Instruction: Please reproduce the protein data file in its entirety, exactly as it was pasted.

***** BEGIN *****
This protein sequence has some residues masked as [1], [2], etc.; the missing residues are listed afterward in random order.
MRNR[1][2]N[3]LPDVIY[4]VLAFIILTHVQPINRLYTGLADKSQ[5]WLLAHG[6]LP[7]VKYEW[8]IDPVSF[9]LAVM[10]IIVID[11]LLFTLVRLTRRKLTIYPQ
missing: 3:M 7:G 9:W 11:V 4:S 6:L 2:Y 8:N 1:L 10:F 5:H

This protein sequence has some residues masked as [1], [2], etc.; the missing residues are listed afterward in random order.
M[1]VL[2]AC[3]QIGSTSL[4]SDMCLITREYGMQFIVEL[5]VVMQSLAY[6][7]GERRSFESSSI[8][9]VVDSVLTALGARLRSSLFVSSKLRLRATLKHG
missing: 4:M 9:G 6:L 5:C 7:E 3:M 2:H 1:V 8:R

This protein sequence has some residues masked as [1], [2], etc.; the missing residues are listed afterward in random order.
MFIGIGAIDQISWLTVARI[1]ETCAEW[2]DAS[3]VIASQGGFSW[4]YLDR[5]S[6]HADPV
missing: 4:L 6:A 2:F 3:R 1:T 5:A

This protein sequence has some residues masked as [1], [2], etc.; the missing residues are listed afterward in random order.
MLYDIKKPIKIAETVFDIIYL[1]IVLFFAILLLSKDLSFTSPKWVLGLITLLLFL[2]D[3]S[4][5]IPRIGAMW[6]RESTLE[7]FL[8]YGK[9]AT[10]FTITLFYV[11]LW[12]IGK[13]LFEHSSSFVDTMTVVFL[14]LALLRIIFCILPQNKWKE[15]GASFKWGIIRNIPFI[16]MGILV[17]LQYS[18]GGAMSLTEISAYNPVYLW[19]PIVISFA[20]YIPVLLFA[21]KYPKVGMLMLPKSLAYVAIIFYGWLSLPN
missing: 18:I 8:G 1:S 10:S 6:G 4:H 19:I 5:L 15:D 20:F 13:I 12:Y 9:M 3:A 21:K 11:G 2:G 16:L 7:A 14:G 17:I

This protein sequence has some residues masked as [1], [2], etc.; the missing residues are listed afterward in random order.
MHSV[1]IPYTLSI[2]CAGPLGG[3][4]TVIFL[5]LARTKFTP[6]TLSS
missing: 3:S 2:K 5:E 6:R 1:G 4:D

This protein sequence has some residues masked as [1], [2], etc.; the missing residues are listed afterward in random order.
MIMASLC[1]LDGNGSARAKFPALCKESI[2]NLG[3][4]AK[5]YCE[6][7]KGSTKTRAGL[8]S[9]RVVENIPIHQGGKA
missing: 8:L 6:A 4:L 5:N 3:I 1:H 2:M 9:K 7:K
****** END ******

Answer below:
This protein sequence has some residues masked as [1], [2], etc.; the missing residues are listed afterward in random order.
MRNR[1][2]N[3]LPDVIY[4]VLAFIILTHVQPINRLYTGLADKSQ[5]WLLAHG[6]LP[7]VKYEW[8]IDPVSF[9]LAVM[10]IIVID[11]LLFTLVRLTRRKLTIYPQ
missing: 3:M 7:G 9:W 11:V 4:S 6:L 2:Y 8:N 1:L 10:F 5:H

This protein sequence has some residues masked as [1], [2], etc.; the missing residues are listed afterward in random order.
M[1]VL[2]AC[3]QIGSTSL[4]SDMCLITREYGMQFIVEL[5]VVMQSLAY[6][7]GERRSFESSSI[8][9]VVDSVLTALGARLRSSLFVSSKLRLRATLKHG
missing: 4:M 9:G 6:L 5:C 7:E 3:M 2:H 1:V 8:R

This protein sequence has some residues masked as [1], [2], etc.; the missing residues are listed afterward in random order.
MFIGIGAIDQISWLTVARI[1]ETCAEW[2]DAS[3]VIASQGGFSW[4]YLDR[5]S[6]HADPV
missing: 4:L 6:A 2:F 3:R 1:T 5:A

This protein sequence has some residues masked as [1], [2], etc.; the missing residues are listed afterward in random order.
MLYDIKKPIKIAETVFDIIYL[1]IVLFFAILLLSKDLSFTSPKWVLGLITLLLFL[2]D[3]S[4][5]IPRIGAMW[6]RESTLE[7]FL[8]YGK[9]AT[10]FTITLFYV[11]LW[12]IGK[13]LFEHSSSFVDTMTVVFL[14]LALLRIIFCILPQNKWKE[15]GASFKWGIIRNIPFI[16]MGILV[17]LQYS[18]GGAMSLTEISAYNPVYLW[19]PIVISFA[20]YIPVLLFA[21]KYPKVGMLMLPKSLAYVAIIFYGWLSLPN
missing: 18:I 8:G 1:S 10:S 6:G 4:H 19:I 5:L 15:D 20:F 13:I 12:Y 9:M 3:A 21:K 11:G 2:G 16:L 7:A 14:G 17:I

This protein sequence has some residues masked as [1], [2], etc.; the missing residues are listed afterward in random order.
MHSV[1]IPYTLSI[2]CAGPLGG[3][4]TVIFL[5]LARTKFTP[6]TLSS
missing: 3:S 2:K 5:E 6:R 1:G 4:D

This protein sequence has some residues masked as [1], [2], etc.; the missing residues are listed afterward in random order.
MIMASLC[1]LDGNGSARAKFPALCKESI[2]NLG[3][4]AK[5]YCE[6][7]KGSTKTRAGL[8]S[9]RVVENIPIHQGGKA
missing: 8:L 6:A 4:L 5:N 3:I 1:H 2:M 9:K 7:K